People have to wonder why Premier Ed Stelmach is trying so hard to defeat his own government, says a Red Deer man who helped the NDP create its new report on health care.
Floyd Van Slyke was among a group of about 45 people, including social work, nursing and political science students, gathered at Red Deer College on Tuesday evening to hear NDP leader Brian Mason give his report, titled Alberta Health Care: What People Want.
Red Deer is one of seven cities in which the NDP visited people to seek input for the 32-page report. Mason is touring those cities again to present the report, which will be given to MLAs when the new session of the Legislature opens on Thursday.
“The things we advocate will save money,” said Mason.
Albertans want four things from the health-care system, he said: they want their care to be of good quality, they want it accessible, they want it to be affordable and they want treatment in a timely manner.
Van Slyke, a former member of the Central Alberta Council on Aging, was among the group that participated.
After hearing Mason discuss the report and its conclusions on Tuesday, he said it has become apparent that the premier is bowing to pressure from international corporations that want to reap financial rewards from Alberta’s health-care system, including privatization of elder care.
Mason spoke about “misleading language” that has appeared in government statements and discussions about health care since the 2008 provincial election, Stelmach’s first as leader.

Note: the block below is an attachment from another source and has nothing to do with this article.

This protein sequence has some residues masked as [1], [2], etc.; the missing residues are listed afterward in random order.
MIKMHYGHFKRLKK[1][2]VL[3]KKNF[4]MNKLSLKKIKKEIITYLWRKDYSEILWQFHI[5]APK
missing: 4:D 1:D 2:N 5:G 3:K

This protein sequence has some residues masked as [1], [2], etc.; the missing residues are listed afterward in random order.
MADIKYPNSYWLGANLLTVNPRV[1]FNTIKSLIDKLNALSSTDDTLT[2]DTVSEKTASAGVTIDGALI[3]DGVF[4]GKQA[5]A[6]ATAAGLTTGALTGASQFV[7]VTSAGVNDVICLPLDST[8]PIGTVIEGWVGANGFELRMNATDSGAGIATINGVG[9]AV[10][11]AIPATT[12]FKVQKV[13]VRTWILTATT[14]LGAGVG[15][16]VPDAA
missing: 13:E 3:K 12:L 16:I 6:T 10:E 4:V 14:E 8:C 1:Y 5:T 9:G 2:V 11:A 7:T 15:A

For example, when Stelmach’s government says it wants health-care professionals working to their full potential, that actually means licensed practical nurses will take over responsibilities that had been performed by registered nurses, said Mason.
While there was a severe shortage of RNs a few months ago, nursing students are now being told that there will be no jobs available for them in Alberta, he said.
One suggestion made during the discussions was creation of a planning secretariat to work with post-secondary schools and professional associations. The secretariat would ensure that the number of people graduating from various programs actually meets the system’s needs.
“We need to do better. It’s not acceptable that you graduate hundreds of nurses at great public expense and have them make a major commitment to their lives and then tell them that we’ve changed our minds, there are no jobs,” said Mason.
Severe problems developed after the 2008 election, when it became quite apparent that, if Stelmach’s government had a health-care plan, it was a closely guarded secret, he said.
Mason also touched on the impact of closing acute care beds and shifting long-term care beds to assisted living programs operated by private corporations.
Bed closures have created unacceptably long waits in emergency centres because hospitals have run out of room to put people.
Assisted living comes with extra costs that seniors and their families have to cover on their own, above the cost of accommodation, said Mason. His examples include $65 a month for four loads of laundry, $100 a month for help bathing, $300 a month for help getting to meals and $175 a month for people on oxygen.
Pharmaceutical and insurance companies will continue to pressure the province for a health care system that improves their profit margins, said Mason. Premier Stelmach has already backed down on some proposals, but privatized health care will always be waiting in the wings as long as PCs and Liberals are willing to accept donations from the companies that stand to profit from such a system, said Mason.
A publicly-owned and operated health-care system would actually work better and cost less, he said.